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Currency Museum downtown, in the same square as the craft market
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The fortress, downtown, a remain of colonial times
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The fortress from a distance
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Another angle of he Municipal Council Building
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The contrast between the new and the old.
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On the left, a building that has the typical colonial architecture, and the new buildings on the right. Maputo is quickly losing its historical past, historical buildings being removed to give place to the cement and glass monsters
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Part of the French Mozambican Cultural center building, built during colonial times
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The central train station, one of the most emblematic buildings Maputo has, designed by Eiffel
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Another angle of the beautiful central station
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Workers Square, where the train station is
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Mosque road downtown
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This down town road still has a nice concentration of colonial style buildings
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The Maputo Shopping  – the glass building at the back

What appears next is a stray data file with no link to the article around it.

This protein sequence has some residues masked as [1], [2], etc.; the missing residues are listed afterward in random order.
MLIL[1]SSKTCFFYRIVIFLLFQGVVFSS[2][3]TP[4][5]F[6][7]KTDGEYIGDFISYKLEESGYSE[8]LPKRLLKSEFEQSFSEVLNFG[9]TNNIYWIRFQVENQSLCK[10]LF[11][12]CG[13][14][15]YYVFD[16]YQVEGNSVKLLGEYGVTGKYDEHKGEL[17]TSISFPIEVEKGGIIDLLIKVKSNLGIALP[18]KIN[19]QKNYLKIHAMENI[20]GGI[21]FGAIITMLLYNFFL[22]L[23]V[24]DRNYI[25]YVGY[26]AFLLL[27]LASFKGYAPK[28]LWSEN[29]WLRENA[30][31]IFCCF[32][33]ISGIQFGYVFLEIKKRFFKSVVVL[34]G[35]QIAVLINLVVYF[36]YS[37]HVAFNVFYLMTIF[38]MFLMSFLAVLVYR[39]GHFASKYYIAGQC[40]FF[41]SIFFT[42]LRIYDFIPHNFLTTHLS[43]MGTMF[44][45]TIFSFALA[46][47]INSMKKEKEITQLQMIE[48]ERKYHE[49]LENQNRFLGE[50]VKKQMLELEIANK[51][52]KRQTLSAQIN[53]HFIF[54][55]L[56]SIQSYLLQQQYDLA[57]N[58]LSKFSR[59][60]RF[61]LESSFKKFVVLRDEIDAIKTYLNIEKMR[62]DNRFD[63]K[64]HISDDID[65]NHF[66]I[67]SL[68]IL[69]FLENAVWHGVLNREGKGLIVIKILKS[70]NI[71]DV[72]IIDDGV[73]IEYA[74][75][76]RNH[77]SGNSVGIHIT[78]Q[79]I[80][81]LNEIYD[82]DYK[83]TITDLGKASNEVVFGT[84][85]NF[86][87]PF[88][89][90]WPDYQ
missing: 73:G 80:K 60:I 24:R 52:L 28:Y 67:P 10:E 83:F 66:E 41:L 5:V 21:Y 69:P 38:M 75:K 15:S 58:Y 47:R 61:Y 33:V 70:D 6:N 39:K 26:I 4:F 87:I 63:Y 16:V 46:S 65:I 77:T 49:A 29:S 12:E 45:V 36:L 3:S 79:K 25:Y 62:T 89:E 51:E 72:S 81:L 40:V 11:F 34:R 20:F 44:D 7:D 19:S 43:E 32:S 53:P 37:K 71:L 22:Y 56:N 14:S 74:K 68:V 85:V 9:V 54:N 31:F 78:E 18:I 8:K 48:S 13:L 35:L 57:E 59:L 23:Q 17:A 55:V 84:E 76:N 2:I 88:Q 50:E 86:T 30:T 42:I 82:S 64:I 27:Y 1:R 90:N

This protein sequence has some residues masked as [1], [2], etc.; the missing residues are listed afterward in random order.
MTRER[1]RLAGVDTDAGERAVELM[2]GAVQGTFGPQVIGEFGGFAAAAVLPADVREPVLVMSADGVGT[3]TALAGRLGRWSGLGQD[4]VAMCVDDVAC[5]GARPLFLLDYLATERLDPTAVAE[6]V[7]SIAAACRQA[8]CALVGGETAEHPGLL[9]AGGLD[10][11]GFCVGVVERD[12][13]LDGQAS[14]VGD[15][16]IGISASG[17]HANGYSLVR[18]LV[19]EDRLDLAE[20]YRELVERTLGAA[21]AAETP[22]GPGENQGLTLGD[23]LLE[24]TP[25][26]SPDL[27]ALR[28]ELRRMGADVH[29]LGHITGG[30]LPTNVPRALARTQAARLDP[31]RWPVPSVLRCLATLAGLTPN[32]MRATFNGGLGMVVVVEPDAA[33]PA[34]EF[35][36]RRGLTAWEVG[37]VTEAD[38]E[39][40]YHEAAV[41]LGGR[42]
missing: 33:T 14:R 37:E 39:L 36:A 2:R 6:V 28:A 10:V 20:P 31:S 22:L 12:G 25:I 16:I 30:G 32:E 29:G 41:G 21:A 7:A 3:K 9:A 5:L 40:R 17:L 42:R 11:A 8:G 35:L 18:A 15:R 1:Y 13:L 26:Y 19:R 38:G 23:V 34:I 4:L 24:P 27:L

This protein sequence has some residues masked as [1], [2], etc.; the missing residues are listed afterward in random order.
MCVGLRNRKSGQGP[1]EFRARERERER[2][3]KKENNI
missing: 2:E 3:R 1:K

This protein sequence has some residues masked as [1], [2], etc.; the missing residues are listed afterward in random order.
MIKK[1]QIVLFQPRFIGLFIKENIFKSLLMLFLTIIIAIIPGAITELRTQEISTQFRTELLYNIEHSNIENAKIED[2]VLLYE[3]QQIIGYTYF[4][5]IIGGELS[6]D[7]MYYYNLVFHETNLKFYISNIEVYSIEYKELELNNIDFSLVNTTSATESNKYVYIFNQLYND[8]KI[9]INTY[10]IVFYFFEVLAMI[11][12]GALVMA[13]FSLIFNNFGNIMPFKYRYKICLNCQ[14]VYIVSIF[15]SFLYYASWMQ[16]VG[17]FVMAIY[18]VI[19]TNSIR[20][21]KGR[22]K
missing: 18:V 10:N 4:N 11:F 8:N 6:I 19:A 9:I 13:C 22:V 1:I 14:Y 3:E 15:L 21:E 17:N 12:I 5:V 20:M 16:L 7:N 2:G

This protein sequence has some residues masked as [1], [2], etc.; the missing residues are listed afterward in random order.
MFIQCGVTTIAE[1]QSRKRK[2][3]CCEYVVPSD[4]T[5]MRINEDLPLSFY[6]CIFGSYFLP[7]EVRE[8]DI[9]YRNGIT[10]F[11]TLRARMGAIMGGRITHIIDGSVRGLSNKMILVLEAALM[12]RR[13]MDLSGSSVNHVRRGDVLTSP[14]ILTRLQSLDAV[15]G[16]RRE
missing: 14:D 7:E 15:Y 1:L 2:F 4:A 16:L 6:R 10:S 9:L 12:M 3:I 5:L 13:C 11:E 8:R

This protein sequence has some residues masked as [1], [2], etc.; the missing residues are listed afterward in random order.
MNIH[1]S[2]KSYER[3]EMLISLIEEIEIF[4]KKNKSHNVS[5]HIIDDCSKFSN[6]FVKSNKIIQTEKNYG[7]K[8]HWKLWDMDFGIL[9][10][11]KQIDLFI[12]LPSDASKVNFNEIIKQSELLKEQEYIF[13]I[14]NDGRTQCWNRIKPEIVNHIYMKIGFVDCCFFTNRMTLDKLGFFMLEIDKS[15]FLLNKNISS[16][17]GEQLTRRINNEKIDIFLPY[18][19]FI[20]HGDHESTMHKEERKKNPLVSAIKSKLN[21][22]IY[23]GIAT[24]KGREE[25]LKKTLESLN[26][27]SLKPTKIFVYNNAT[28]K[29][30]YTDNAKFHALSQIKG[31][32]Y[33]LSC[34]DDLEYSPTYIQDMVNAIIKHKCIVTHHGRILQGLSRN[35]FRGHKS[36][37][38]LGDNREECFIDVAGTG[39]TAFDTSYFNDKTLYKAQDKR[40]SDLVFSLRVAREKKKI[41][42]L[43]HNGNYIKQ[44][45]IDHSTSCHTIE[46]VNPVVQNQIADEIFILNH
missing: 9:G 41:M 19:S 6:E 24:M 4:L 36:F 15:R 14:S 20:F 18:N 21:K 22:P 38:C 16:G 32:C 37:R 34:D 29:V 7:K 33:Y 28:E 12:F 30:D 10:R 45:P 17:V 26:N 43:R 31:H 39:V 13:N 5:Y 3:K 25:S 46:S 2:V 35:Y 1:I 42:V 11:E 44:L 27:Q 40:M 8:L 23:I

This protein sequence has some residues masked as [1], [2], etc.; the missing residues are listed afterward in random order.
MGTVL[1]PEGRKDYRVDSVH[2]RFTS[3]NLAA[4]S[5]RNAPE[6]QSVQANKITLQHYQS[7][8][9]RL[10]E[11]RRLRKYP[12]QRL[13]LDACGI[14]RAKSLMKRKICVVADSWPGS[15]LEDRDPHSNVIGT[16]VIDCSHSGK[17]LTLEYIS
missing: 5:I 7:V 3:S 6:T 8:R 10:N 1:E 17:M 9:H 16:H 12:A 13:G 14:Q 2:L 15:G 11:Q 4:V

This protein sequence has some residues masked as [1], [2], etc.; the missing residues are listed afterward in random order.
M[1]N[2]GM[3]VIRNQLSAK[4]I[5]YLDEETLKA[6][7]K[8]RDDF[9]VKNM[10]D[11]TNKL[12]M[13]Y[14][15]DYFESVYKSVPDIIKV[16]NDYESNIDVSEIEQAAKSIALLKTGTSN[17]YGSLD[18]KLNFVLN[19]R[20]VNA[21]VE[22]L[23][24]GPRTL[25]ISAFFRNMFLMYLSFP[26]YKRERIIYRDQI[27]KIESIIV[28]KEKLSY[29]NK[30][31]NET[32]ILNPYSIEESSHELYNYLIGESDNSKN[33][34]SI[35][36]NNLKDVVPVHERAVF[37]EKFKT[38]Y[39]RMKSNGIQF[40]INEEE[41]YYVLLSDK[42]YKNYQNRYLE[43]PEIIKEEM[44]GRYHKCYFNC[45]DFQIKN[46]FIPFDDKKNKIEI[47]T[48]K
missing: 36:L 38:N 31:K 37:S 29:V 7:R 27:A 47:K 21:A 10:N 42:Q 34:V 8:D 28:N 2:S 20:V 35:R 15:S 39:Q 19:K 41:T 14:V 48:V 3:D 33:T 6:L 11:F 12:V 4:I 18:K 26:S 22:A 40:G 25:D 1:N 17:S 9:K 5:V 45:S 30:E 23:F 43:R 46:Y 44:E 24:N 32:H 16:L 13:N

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A few remains of the famous Portuguese tiles can still be found
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The old downtown
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Eduardo Mondlane, the widest avenue in Maputo
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24th of July Avenue, that together with Eduardo Mondlane and 25 de Setembro (downtown) used to be the main exit roads that connect to Matola on one side and the beach on the other
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Another angle of Eduardo Mondlane Avenue – named after the first president of Frelimo, the ruling party
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Maputo has beautiful sunsets, and from my apartment I have this beautiful view

 

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Another beautiful sunset

And so it is, hope you liked it

8 comments

  1. joelle dunklin

    Beautiful,  thank you for sharing your world!

    Sent from Yahoo Mail on Android

    Reply

    1. heelsandspices

      Thank you Joelle

      Reply

  2. Diane

    How very interesting and what good photography! What a city of contrasts….I do hope the people are able to resist tearing down all the historic character buildings, and some of the past can be protected whilst making way for the new.

    Thank you. Diane

    Reply

    1. heelsandspices

      Thank you Diane

      Reply

  3. ywarnick

    Thank you very much for sharing this fabulous collection of photographs that highlight the wonderful city where you live. I found your commentary fascinating. Please keep writing and taking photographs…..and then sharing both with us!

    Reply

    1. heelsandspices

      You are so kind Yvonne

      Reply

  4. Barb Trevitt

    Wow, beautiful. Thanks for sharing. I love seeing other parts of the world, and you do it so well.

    Reply

  5. ArestlessTraveler

    Thank you for the photos, I haven’t been to Maputo in a while and I loved trying to figure out where some where taken. and noticing how some things had changed whereas others hadn’t at all.

    Reply